women in the morning

She Woke Up Like This: Designer Cynthia Rowley

In this series from Pretty Hurts, Petra Collins photographs six New York women as they prepare for their days.

Designer Cynthia Rowley doesn’t sleep much — she goes to bed late and wakes up early. “I get up around 7:30 and check in with my older daughter to make sure she’s set with breakfast,” she tells the Cut. “Then I jump in the pool for about half an hour. That’s when I set my day; I swim and think about what I have to do when I get to the studio. Then I make breakfast for my little daughter, shower around 8:25, and I’m out the door by 8:30. I wake up like I’m shot out of a cannon — it’s totally pedal-to-the-metal until drop-off, which is before 8:40.”

Her beauty routine, as a result, is built around speed — she’s out of the shower in less than five minutes. “I don’t do any makeup before I leave,” says Rowley. “Maybe a little bit of eyeliner, which takes like two seconds, and then I’ll put on sunglasses to get to work and have a minute to get myself together. I use a liquid eyeliner now, but for years I just used a black Sharpie.”

Click ahead to see Petra Collins’s portfolio of Rowley’s routine.

Additional reporting by Katie Van Syckle.

*This article appears in the November 17, 2014 issue of New York Magazine.

Photo: Petra Collins

I wish I were like that guy in the Sound of Music where everything was on the clock, but I wake up around 7:30 depending on what went on the night before. I check in with my older daughter, and make sure she is set with breakfast, and then I jump into the pool and go for a swim for about 20 to 30 minutes.

Photo: Petra Collins

I swim in a wetsuit from about October through the end of November and then the pool closes. I don’t want to sound spoiled or snotty, but somehow I got lucky enough to be able to make this pool in my backyard, and I just can’t wait to get into it every morning. I swim and think about what I have to do as soon as I get to the studio. It is my setup time.

Photo: Petra Collins

I finish swimming at about 8:15. Then I make breakfast for my little daughter, and make sure she is dressed, teeth brushed, et cetera. I do a lot of stuff the night before. I make sure my kids’ clothes are out, make sure the lunches are made, make sure my coffee is made; I even lay out my own clothes sometimes. I don’t sleep that much. I just try to pack everything in.

Photo: Petra Collins

I have the shower down to fewer than five minutes, really in and out, and then quick a change — I’m like Superman, just stepping into a nearby bathroom. But that is also because I am just going to work.

Photo: Petra Collins

I feel like I’m a grown-up now, and I should be experimenting with more serious products. I do like the Bliss scrub, but that’s more for a treat. I could go on vacation with a toothbrush, maybe some black eyeliner and lipstick, and I would be good.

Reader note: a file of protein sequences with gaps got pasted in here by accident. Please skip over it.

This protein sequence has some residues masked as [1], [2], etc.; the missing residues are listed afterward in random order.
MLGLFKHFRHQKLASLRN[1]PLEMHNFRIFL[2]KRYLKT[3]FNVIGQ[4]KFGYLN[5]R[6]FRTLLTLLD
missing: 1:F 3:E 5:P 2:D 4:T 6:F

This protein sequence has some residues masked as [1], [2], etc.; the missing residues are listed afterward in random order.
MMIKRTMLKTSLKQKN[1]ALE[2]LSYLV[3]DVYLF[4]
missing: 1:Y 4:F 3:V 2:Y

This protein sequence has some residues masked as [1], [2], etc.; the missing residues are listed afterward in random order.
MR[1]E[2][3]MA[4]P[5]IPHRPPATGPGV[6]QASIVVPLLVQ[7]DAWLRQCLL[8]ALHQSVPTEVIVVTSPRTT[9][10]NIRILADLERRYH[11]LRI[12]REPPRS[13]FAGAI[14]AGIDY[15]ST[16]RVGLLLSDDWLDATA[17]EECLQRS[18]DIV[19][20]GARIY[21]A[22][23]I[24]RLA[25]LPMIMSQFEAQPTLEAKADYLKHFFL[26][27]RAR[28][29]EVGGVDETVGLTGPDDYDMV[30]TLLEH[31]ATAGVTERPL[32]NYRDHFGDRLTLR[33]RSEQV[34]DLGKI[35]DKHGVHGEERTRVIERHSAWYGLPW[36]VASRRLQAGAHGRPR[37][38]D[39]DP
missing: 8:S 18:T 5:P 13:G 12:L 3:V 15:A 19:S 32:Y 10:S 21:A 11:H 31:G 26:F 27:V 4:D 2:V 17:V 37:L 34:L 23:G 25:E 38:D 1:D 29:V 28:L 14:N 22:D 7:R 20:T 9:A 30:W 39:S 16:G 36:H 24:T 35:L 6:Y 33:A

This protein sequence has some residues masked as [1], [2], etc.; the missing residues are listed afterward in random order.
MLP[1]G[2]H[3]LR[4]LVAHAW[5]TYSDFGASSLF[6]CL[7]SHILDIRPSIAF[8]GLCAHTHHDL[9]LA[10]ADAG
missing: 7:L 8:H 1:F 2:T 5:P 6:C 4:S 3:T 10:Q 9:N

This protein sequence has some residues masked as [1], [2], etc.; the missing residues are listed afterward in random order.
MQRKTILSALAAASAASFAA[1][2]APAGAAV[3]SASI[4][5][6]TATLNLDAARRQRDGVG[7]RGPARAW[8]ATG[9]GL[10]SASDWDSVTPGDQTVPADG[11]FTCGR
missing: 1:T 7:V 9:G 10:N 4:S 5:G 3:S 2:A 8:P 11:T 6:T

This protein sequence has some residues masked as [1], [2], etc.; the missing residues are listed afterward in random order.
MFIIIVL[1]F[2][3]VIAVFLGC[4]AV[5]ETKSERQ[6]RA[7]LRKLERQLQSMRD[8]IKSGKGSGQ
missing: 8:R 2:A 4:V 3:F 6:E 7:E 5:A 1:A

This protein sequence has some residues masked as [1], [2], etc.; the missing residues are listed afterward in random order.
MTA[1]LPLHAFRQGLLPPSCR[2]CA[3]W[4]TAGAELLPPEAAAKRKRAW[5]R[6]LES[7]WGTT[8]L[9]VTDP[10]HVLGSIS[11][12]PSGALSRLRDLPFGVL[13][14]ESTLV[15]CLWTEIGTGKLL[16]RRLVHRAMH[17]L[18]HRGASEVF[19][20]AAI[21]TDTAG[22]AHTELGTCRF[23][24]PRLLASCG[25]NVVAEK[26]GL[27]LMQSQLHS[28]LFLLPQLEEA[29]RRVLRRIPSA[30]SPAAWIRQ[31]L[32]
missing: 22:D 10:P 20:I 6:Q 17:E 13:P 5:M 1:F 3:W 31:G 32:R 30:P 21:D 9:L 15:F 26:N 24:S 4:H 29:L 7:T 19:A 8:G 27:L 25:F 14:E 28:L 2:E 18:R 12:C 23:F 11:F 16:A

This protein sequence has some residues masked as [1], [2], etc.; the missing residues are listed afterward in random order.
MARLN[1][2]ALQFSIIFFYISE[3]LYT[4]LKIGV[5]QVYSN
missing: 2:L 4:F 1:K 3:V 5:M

Photo: Petra Collins

When I get out of the shower, I have an almond oil I use on my hair and skin, and Egyptian Magic moisturizer on my body. Honestly, I am just happy to be getting out of the house and getting the kids to school on time, and me to work on time. My beauty regimen is meant for speed.

Photo: Petra Collins

I use a liquid liner, which we actually make, but is based off a black Sharpie. For years I used a black Sharpie. I was in a taxi, probably, and didn’t have anything with me except a Sharpie, my favorite writing utensil, and I was like, Oh, this would work. It makes a perfect line and you can wing it out a little on the side and get a little point — just don’t line the lower lid. I actually met someone from the Sanford company that makes Sharpies, and they said they can’t condone it, but it is perfectly safe. They could never say that people can use it as a beauty product, but they were like, Even if we did, probably no one would do it!

Photo: Petra Collins

I think it is really important to let your kids dress themselves. I think it is really important they have that form of self expression, and can just be themselves and decide what they want to wear that day. I let them go in crazy things. My daughter [pictured] has gotten a little more subdued now that she’s 9, but she wore a Barbie life jacket one time as a vest to school, and my other daughter used to love to wear birthday crowns like every day. I’m like, “What do you say when people say happy birthday?” And she is like, “I say thank you.”

Photo: Petra Collins

I like to feel like I’m not dressed like a wreck. I like to get dressed once, and not think about it until I take [the outfit] off at night. That to me is the thing I put the most emphasis on. It doesn’t have to be perfect, and it doesn’t have to be fancy; it just has to be something that I feel good in, and that is going to feel good for the whole day, then night. And I don’t have to think about it.

She Woke Up Like This: Designer Cynthia Rowley